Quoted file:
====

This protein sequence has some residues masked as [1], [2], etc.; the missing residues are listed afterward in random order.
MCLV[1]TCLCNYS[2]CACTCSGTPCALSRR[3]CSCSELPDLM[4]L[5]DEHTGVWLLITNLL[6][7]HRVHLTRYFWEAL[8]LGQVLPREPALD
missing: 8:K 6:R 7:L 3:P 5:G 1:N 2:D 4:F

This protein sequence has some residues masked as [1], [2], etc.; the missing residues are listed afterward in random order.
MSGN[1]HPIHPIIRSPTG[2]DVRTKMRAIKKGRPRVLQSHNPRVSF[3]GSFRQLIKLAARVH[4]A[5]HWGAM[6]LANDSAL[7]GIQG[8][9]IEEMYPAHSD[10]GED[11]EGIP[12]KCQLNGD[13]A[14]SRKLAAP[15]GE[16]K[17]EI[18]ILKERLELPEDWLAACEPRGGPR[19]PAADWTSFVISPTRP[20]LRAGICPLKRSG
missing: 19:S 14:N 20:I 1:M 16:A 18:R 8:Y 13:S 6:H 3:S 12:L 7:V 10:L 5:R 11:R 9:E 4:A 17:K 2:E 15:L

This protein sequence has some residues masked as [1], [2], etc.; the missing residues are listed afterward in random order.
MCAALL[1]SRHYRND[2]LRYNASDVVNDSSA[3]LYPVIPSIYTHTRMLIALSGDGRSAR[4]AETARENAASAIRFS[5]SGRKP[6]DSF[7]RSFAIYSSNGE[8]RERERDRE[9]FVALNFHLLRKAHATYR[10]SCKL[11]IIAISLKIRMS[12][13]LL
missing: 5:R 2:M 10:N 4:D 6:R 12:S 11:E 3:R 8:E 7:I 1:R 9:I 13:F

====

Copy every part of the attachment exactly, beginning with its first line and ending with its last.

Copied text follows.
This protein sequence has some residues masked as [1], [2], etc.; the missing residues are listed afterward in random order.
MCLV[1]TCLCNYS[2]CACTCSGTPCALSRR[3]CSCSELPDLM[4]L[5]DEHTGVWLLITNLL[6][7]HRVHLTRYFWEAL[8]LGQVLPREPALD
missing: 8:K 6:R 7:L 3:P 5:G 1:N 2:D 4:F

This protein sequence has some residues masked as [1], [2], etc.; the missing residues are listed afterward in random order.
MSGN[1]HPIHPIIRSPTG[2]DVRTKMRAIKKGRPRVLQSHNPRVSF[3]GSFRQLIKLAARVH[4]A[5]HWGAM[6]LANDSAL[7]GIQG[8][9]IEEMYPAHSD[10]GED[11]EGIP[12]KCQLNGD[13]A[14]SRKLAAP[15]GE[16]K[17]EI[18]ILKERLELPEDWLAACEPRGGPR[19]PAADWTSFVISPTRP[20]LRAGICPLKRSG
missing: 19:S 14:N 20:I 1:M 16:A 18:R 8:Y 13:S 6:H 3:S 12:L 7:V 10:L 5:R 11:R 9:E 4:A 17:K 2:E 15:L

This protein sequence has some residues masked as [1], [2], etc.; the missing residues are listed afterward in random order.
MCAALL[1]SRHYRND[2]LRYNASDVVNDSSA[3]LYPVIPSIYTHTRMLIALSGDGRSAR[4]AETARENAASAIRFS[5]SGRKP[6]DSF[7]RSFAIYSSNGE[8]RERERDRE[9]FVALNFHLLRKAHATYR[10]SCKL[11]IIAISLKIRMS[12][13]LL
missing: 5:R 2:M 10:N 4:D 6:R 12:S 11:E 3:R 8:E 7:I 1:R 9:I 13:F